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Waste recycling company fined after worker scalded

Written by Phoenix Health & Safety
7th July 2017

A waste company has been sentenced today after one of its workers received severe burns to his upper body and face.

SUEZ Recycling and Recovery Tees Valley Ltd operates the site at Haverton Hill, Stockton-On-Tees. It processes waste and turns it into energy by burning it. Teesside Crown Court heard how the worker was injured on 17 October 2014 when he was seriously scalded by hot ash and water at the Stockton-on-Tees site of SUEZ. Following a blockage on one of its lines the injured person opened two hatches on a chute which takes the burnt waste away. He used a metal pole to dislodge the blockage. In doing so the waste dropped into a pit filled with water and a plume of hot ash and steam erupted from the hatches causing severe burns to his upper body and face as he turned to escape.

An investigation by the Health and Safety Executive (HSE) found the company failed to adequately consider the risk that workers were exposed to during this task. This meant the system of work they had wasn’t sufficient to stop the incident happening. It was also found the company failed to implement appropriate systems to manage and supervise this workplace activity. This meant the limited measures they had put in place were not followed. SUEZ Recycling and Recovery Tees Valley Ltd of SUEZ House Maidenhead Berkshire pleaded guilty to breaching Section 2 (1) of the Health and Safety at Work Act 1974. The company has today been fined £220,000 and ordered to pay costs of £12,695.65.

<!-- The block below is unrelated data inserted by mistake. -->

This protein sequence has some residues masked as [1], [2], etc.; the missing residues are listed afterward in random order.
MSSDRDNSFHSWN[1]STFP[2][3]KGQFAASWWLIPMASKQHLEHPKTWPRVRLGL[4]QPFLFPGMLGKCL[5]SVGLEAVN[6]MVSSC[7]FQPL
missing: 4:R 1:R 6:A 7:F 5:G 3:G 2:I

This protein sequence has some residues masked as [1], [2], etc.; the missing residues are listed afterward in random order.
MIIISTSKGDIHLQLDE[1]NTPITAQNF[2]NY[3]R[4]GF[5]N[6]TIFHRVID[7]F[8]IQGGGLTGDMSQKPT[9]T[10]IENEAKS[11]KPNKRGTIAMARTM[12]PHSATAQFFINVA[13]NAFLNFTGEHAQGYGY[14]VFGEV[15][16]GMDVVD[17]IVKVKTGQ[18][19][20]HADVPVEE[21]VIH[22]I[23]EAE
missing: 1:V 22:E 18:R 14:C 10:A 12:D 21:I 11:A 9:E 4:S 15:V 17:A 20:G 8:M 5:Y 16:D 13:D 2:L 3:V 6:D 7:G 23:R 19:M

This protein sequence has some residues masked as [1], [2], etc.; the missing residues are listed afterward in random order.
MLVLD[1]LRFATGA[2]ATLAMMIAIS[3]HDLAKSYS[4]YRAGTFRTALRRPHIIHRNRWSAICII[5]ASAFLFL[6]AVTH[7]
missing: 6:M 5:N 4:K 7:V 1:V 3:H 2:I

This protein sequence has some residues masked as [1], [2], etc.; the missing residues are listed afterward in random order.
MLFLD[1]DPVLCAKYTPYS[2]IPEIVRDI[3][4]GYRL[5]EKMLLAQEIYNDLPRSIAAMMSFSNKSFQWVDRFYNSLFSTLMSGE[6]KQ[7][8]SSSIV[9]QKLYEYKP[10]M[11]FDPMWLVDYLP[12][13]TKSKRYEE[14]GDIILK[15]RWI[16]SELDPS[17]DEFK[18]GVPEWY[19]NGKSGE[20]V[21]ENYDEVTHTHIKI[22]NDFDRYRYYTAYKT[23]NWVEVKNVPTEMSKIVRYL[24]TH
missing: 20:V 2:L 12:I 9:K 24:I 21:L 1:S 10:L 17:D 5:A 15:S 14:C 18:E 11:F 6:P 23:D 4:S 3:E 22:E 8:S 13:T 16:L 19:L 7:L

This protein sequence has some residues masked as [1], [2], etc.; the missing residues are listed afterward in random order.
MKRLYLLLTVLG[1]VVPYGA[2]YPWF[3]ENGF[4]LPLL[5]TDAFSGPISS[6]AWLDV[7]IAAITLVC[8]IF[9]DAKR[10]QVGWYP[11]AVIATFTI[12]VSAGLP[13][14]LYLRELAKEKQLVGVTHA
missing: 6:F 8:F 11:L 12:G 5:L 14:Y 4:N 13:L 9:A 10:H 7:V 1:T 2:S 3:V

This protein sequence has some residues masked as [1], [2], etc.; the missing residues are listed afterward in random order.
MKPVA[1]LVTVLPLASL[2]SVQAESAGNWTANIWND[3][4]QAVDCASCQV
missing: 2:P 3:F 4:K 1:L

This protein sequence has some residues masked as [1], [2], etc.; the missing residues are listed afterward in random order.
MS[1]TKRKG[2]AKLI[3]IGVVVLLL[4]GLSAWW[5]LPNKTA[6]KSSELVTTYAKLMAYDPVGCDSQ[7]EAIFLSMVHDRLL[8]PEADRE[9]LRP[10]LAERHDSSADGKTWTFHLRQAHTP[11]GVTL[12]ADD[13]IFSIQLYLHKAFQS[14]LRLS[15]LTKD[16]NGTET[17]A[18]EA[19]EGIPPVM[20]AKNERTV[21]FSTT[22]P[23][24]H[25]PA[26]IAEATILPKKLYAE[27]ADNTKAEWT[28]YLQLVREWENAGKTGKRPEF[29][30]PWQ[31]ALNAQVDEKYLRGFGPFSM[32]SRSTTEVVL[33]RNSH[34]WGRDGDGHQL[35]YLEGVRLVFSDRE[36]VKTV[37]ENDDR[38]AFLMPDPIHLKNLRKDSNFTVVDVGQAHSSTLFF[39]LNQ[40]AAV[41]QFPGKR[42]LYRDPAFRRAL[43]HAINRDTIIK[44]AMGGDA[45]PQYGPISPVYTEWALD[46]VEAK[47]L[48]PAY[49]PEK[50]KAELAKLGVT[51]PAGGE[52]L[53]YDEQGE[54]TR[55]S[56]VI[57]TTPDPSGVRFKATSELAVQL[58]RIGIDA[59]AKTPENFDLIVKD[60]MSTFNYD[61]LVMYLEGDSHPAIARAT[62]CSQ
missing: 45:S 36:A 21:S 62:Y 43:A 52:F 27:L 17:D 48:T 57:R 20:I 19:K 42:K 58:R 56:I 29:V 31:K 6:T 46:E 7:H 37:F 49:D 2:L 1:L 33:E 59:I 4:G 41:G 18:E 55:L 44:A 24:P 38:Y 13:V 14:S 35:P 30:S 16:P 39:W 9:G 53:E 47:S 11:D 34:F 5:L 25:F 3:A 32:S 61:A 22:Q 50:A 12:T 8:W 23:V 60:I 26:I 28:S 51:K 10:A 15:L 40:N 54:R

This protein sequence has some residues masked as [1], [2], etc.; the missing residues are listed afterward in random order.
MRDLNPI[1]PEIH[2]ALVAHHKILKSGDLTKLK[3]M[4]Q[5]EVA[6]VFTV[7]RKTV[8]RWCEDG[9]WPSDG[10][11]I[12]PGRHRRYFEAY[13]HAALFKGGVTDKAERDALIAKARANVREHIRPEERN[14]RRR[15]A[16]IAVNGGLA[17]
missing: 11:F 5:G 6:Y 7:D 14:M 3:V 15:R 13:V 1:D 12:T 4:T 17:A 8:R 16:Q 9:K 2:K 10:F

Speaking after the hearing HSE inspector Victoria Wise said:

“Problems often occur in production and it is essential that companies recognise and understand them to prevent them happening or introduce engineering controls and systems of work that prevent people being injured".

Phoenix comments: 

The court heard a similar incident had occurred eight months before Mr Allison’s accident, on the 7th February 2014 whereby two men tried to remove a blockage with a rod and a sledgehammer. Such actions led to similar consequences, as material dropped down the chute, steam and debris was blown from the open hatch resulting in injuries for both men. The organisation undertook a safety review and made various recommendations, however these controls were not fully implemented or enforced. A large percentage of accidents occur due to lack of or failure in systems of work. The law, requires employers to provide systems of work that are planned, organised, performed, maintained and revised as appropriate so as to be, so far as is reasonably practicable, safe and without risk to health. Safe systems of work are required where hazards cannot be eliminated and some risk still exists. Therefore, there is a great reliance on implementing and enforcing safe operating procedure due to the potential risk of human error. This incident was entirely foreseeable and preventable.